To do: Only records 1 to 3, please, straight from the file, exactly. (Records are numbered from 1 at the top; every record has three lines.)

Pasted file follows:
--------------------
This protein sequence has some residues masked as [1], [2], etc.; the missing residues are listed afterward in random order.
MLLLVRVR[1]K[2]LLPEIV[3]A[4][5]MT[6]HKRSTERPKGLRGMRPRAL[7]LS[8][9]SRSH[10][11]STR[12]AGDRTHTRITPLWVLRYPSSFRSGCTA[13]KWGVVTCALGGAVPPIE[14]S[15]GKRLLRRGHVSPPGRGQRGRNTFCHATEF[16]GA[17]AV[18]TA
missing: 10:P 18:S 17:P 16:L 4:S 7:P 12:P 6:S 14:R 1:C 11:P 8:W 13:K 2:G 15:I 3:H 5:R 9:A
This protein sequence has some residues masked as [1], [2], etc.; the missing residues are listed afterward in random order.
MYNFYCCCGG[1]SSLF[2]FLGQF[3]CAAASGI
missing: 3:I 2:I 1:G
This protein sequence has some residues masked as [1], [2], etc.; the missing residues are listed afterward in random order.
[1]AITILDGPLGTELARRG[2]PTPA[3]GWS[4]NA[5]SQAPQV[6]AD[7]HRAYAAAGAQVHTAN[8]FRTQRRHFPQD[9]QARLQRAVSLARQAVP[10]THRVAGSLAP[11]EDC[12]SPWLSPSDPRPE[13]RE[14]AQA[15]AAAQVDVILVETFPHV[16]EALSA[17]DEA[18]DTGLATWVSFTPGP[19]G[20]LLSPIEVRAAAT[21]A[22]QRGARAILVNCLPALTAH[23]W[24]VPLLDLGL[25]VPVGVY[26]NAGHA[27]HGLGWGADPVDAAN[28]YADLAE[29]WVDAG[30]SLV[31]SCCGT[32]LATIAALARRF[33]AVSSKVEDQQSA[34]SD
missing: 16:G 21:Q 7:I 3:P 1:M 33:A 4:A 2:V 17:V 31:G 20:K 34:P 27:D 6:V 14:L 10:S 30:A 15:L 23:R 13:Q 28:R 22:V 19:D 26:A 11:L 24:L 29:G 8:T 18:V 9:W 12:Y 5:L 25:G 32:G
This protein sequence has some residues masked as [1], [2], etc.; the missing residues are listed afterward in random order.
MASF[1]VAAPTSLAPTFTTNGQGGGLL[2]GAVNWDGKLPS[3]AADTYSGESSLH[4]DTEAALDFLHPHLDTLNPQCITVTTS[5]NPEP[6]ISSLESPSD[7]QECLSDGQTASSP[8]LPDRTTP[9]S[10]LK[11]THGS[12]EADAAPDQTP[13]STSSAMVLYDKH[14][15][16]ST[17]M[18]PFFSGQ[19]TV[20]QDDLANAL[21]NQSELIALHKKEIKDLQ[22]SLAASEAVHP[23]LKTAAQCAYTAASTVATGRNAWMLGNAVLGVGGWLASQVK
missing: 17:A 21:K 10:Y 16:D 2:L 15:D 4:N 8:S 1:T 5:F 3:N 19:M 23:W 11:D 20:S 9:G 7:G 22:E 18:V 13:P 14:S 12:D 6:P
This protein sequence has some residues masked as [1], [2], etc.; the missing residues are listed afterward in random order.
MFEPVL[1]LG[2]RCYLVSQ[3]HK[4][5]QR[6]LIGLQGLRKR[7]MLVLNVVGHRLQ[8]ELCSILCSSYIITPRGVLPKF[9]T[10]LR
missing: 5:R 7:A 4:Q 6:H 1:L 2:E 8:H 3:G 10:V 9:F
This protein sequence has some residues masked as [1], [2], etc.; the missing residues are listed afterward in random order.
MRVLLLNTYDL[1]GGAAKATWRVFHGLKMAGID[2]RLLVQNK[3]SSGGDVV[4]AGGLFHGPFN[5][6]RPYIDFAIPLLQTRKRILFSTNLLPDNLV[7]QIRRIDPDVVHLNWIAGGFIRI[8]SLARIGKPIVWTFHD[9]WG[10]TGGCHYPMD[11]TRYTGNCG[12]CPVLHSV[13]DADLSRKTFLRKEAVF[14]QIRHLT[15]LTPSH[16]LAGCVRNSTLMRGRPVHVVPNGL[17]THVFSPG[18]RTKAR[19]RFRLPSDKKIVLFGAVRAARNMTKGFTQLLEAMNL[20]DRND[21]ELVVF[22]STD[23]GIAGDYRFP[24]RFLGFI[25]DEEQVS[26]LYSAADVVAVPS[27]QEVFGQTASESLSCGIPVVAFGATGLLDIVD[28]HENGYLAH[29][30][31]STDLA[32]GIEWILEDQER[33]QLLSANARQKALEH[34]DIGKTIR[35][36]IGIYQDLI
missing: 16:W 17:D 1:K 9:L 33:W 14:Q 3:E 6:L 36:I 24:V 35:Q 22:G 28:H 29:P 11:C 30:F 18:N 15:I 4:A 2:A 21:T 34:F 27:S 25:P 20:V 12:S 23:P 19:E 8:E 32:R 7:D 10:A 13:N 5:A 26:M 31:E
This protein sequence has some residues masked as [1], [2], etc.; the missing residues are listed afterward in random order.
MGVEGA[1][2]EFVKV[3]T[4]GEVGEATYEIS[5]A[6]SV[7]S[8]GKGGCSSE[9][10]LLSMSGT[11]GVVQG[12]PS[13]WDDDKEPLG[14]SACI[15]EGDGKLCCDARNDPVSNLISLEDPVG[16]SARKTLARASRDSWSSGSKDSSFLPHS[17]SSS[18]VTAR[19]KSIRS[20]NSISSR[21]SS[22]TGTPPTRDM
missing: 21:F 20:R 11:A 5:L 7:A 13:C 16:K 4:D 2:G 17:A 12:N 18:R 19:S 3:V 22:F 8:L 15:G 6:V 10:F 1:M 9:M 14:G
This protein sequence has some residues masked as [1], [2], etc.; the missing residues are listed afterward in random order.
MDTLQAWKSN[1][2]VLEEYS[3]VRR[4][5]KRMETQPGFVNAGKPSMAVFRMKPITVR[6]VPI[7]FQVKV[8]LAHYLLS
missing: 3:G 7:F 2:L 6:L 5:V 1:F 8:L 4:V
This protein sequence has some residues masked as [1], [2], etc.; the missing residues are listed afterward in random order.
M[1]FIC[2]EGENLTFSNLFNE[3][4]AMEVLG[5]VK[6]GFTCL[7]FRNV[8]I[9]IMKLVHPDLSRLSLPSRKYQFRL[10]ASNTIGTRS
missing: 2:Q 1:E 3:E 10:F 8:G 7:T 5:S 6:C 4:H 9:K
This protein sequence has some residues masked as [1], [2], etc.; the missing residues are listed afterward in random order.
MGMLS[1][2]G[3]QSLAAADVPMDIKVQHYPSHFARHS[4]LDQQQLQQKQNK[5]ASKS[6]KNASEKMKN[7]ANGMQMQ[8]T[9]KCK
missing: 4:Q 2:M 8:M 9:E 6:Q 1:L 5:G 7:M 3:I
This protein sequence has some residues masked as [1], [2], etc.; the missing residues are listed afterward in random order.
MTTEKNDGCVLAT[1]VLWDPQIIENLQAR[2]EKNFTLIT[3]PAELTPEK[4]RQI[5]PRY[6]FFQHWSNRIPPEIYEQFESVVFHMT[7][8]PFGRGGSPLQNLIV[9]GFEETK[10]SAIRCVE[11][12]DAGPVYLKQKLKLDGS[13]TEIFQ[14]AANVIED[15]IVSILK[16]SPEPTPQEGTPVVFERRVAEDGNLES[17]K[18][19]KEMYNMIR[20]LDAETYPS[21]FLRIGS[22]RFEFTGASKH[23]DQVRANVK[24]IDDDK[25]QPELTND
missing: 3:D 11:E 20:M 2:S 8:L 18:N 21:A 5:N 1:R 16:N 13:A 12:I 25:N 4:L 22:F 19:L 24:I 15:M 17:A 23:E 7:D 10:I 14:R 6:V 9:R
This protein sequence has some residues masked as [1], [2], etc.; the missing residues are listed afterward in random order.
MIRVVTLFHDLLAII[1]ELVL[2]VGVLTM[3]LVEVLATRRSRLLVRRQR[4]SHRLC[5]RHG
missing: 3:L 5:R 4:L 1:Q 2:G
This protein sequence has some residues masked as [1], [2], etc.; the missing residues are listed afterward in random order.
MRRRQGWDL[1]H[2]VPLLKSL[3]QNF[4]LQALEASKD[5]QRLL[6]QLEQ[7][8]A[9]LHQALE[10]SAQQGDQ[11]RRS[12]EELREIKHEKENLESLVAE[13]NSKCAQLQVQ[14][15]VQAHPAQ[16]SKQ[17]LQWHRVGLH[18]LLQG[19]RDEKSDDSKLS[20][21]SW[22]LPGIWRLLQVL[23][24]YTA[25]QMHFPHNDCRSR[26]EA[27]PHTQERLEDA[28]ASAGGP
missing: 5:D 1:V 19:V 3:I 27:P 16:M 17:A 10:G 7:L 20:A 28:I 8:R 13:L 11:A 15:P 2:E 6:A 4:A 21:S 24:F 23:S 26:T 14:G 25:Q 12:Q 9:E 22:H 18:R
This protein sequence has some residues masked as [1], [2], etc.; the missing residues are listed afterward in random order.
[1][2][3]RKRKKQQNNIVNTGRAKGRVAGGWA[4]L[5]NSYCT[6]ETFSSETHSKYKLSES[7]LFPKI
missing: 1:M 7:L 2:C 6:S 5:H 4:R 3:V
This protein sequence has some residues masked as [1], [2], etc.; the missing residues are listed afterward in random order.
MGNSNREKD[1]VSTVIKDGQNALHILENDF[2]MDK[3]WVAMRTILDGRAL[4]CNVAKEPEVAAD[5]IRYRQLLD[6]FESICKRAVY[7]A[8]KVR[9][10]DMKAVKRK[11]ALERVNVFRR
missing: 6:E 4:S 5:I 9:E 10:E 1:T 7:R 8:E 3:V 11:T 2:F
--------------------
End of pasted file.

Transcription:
This protein sequence has some residues masked as [1], [2], etc.; the missing residues are listed afterward in random order.
MLLLVRVR[1]K[2]LLPEIV[3]A[4][5]MT[6]HKRSTERPKGLRGMRPRAL[7]LS[8][9]SRSH[10][11]STR[12]AGDRTHTRITPLWVLRYPSSFRSGCTA[13]KWGVVTCALGGAVPPIE[14]S[15]GKRLLRRGHVSPPGRGQRGRNTFCHATEF[16]GA[17]AV[18]TA
missing: 10:P 18:S 17:P 16:L 4:S 7:P 12:P 6:S 14:R 1:C 11:P 8:W 13:K 2:G 15:I 3:H 5:R 9:A
This protein sequence has some residues masked as [1], [2], etc.; the missing residues are listed afterward in random order.
MYNFYCCCGG[1]SSLF[2]FLGQF[3]CAAASGI
missing: 3:I 2:I 1:G
This protein sequence has some residues masked as [1], [2], etc.; the missing residues are listed afterward in random order.
[1]AITILDGPLGTELARRG[2]PTPA[3]GWS[4]NA[5]SQAPQV[6]AD[7]HRAYAAAGAQVHTAN[8]FRTQRRHFPQD[9]QARLQRAVSLARQAVP[10]THRVAGSLAP[11]EDC[12]SPWLSPSDPRPE[13]RE[14]AQA[15]AAAQVDVILVETFPHV[16]EALSA[17]DEA[18]DTGLATWVSFTPGP[19]G[20]LLSPIEVRAAAT[21]A[22]QRGARAILVNCLPALTAH[23]W[24]VPLLDLGL[25]VPVGVY[26]NAGHA[27]HGLGWGADPVDAAN[28]YADLAE[29]WVDAG[30]SLV[31]SCCGT[32]LATIAALARRF[33]AVSSKVEDQQSA[34]SD
missing: 16:G 21:Q 7:I 3:P 1:M 33:A 4:A 2:V 17:V 31:G 20:K 34:P 27:D 6:V 14:L 10:S 30:A 15:L 23:R 13:Q 28:R 22:V 19:D 26:A 11:L 24:L 29:G 8:T 18:V 9:W 12:Y 5:L 25:G 32:G